This Excel tutorial explains how to use the Excel PV function with syntax and examples.
The Microsoft Excel PV function returns the present value of an investment based on an interest rate and a constant payment schedule.
The syntax for the Microsoft Excel PV function is:
PV( interest_rate, number_payments, payment, [FV], [Type] )
Optional. It indicates when the payments are due. If the Type parameter is omitted, it assumes a Type value of 0. Type can be one of the following values:
|0||Payments are due at the end of the period. (default)|
|1||Payments are due at the beginning of the period.|
The PV function can be used in the following versions of Microsoft Excel:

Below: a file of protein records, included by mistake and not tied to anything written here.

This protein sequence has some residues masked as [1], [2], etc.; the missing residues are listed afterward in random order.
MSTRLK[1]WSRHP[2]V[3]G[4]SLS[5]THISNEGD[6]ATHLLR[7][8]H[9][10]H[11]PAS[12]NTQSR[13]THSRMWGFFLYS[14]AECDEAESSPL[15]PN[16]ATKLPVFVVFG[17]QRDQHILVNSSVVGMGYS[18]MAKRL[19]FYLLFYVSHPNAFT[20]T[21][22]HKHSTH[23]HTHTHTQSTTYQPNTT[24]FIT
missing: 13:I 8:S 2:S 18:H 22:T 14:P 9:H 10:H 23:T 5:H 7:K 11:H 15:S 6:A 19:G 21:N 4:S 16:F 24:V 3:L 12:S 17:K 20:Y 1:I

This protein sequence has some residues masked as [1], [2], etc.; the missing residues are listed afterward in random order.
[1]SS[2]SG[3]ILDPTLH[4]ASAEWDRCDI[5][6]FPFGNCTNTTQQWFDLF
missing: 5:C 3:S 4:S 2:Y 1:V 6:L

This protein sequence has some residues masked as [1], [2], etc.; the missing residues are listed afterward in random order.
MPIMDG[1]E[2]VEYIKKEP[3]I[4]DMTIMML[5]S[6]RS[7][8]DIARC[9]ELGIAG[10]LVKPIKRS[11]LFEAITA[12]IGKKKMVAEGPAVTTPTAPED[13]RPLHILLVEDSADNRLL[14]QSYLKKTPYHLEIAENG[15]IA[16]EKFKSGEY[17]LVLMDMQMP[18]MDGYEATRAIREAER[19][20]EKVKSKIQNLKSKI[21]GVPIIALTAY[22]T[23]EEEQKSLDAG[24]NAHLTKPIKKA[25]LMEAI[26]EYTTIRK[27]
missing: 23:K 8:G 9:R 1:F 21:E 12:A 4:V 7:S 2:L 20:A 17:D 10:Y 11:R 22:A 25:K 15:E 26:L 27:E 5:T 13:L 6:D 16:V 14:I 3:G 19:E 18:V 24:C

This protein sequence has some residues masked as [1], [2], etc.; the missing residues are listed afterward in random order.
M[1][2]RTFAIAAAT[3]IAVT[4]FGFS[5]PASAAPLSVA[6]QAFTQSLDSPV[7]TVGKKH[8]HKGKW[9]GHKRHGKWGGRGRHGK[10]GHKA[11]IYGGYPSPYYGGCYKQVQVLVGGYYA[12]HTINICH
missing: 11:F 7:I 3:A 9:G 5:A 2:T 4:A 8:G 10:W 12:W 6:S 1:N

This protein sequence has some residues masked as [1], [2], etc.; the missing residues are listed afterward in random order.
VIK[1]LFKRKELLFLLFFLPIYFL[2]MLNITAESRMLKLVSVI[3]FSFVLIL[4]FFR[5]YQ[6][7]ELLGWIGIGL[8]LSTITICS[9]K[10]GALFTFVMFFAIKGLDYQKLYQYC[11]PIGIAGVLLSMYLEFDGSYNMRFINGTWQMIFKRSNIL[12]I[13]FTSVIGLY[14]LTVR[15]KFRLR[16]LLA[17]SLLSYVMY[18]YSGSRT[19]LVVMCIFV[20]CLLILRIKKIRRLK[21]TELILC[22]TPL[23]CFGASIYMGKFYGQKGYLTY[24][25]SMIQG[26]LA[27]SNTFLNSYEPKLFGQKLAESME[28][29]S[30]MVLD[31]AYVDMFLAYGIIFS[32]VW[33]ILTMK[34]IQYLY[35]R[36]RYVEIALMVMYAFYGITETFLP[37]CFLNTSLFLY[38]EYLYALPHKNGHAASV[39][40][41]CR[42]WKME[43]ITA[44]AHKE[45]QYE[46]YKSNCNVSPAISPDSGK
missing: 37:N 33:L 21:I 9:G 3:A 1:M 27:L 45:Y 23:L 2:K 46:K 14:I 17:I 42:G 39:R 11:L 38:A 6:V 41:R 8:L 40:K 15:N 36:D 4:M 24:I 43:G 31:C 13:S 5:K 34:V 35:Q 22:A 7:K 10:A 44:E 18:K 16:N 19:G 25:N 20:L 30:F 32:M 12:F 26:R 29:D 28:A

The PV function can be used in Microsoft Excel as the following type of function:
Let's look at some PV examples and explore how to use the PV function as a worksheet function in Microsoft Excel:
This first example returns the present value of an investment that pays $250 at the end of every month for 2 years. The money paid out will earn 7.5% annually.
=PV(7.5%/12, 2*12, 250, , 0)
This next example returns the present value of an investment that pays $50 at the beginning of every week for 4 years. The money paid out will earn 6% annually.
=PV(6%/52, 4*52, 50, , 1)
This next example returns the present value of an investment that pays $100 at the end of every year for 10 years. The money paid out will earn 5.25% annually.
=PV(5.25%/1, 10*1, 100, , 0)
The PV function can also be used in VBA code in Microsoft Excel.
Let's look at some Excel PV function examples and explore how to use the PV function in Excel VBA code:
Dim LValue As Currency LValue = PV(0.0525/1, 10*1, 100, , 0)
In this example, the variable called LValue would now contain the value of ($762.88)
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